Another unique feature is that ads can be made interactive. Viewers can click to add to cart right from the screen or request more information but do so in an unobtrusive way so as not to disrupt the viewing experience and potentially miss a touchdown.
“We are seeing some early success rates, but nothing I can share because it is week one,” Carney said.
Best of the rest
Other retailers talking retail media on Day 3 included Dollar General and Sam’s Club. Dollar General talked about how its expansive physical footprint of nearly 20,000 stores with roughly 2.3 billion transactions gives it a unique point of differentiation.
After building out a first party database the past four years, Chad Fox, SVP and chief marketing officer at Dollar General, said the company now has 1,400 unique shopper attributes that can be used for targeting. The company’s media network, DGMN, is a way for brands to connect with audiences that are hard to reach and hard to measure because 80% of its stores serve communities with 20,000 or fewer residents. Fox boasted that DGMN offers a 5X return on every dollar invested.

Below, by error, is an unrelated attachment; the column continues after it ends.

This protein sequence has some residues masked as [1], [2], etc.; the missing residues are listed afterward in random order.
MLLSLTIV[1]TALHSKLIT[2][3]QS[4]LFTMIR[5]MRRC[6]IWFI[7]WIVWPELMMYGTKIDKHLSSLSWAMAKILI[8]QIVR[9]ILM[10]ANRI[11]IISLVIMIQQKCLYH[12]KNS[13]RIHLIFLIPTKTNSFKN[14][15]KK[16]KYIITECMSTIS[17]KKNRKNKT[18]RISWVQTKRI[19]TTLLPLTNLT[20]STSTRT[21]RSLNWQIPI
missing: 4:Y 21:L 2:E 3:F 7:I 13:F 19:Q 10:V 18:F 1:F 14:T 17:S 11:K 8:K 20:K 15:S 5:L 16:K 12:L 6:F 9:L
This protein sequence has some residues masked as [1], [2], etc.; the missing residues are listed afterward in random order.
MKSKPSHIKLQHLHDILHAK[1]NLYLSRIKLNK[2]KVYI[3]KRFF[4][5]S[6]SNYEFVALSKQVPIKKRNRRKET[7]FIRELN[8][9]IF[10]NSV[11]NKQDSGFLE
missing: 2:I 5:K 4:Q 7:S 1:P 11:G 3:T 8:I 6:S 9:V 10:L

With only 600 locations, Sam’s Club doesn’t have the geographic reach of Dollar General, but it does boast a growing membership base, perfect data on spending behaviors and some unique functionality.
According to Diana Marshall, EVP and chief growth officer, at Sam’s Club, it recently launched in-club attribution and intelligent retargeting.
The in-club feature lets Sam’s demonstrate a 30% return on ad spend while intelligent retargeting means members aren’t shown ads for products they purchased or aren’t interested in. Marshall also noted that this week Sam’s launched a dashboard capability so brands came make in-flight adjustments to campaigns.